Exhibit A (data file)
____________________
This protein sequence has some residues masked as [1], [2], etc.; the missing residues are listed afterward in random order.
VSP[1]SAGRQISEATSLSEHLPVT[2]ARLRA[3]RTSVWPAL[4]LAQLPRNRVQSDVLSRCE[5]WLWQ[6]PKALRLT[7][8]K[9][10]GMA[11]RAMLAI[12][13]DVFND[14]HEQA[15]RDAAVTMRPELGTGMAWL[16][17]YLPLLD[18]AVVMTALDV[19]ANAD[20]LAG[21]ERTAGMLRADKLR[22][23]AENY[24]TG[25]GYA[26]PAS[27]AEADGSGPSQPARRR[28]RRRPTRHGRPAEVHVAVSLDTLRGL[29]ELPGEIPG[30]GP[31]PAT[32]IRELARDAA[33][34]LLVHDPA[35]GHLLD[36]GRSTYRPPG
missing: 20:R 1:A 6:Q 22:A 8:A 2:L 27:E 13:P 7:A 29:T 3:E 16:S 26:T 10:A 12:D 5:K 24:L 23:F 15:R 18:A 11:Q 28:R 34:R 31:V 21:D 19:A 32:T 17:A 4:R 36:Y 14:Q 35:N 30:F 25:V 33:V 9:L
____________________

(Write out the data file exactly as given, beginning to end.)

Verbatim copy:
This protein sequence has some residues masked as [1], [2], etc.; the missing residues are listed afterward in random order.
VSP[1]SAGRQISEATSLSEHLPVT[2]ARLRA[3]RTSVWPAL[4]LAQLPRNRVQSDVLSRCE[5]WLWQ[6]PKALRLT[7][8]K[9][10]GMA[11]RAMLAI[12][13]DVFND[14]HEQA[15]RDAAVTMRPELGTGMAWL[16][17]YLPLLD[18]AVVMTALDV[19]ANAD[20]LAG[21]ERTAGMLRADKLR[22][23]AENY[24]TG[25]GYA[26]PAS[27]AEADGSGPSQPARRR[28]RRRPTRHGRPAEVHVAVSLDTLRGL[29]ELPGEIPG[30]GP[31]PAT[32]IRELARDAA[33][34]LLVHDPA[35]GHLLD[36]GRSTYRPPG
missing: 20:R 1:A 6:Q 22:A 8:A 2:L 27:E 13:P 7:A 29:T 3:E 16:S 26:T 10:A 12:D 5:K 24:L 23:F 15:R 18:A 11:Q 28:R 34:R 31:V 21:D 19:A 32:T 17:A 4:R 36:Y 14:Q 35:N 30:F 25:V 33:V 9:L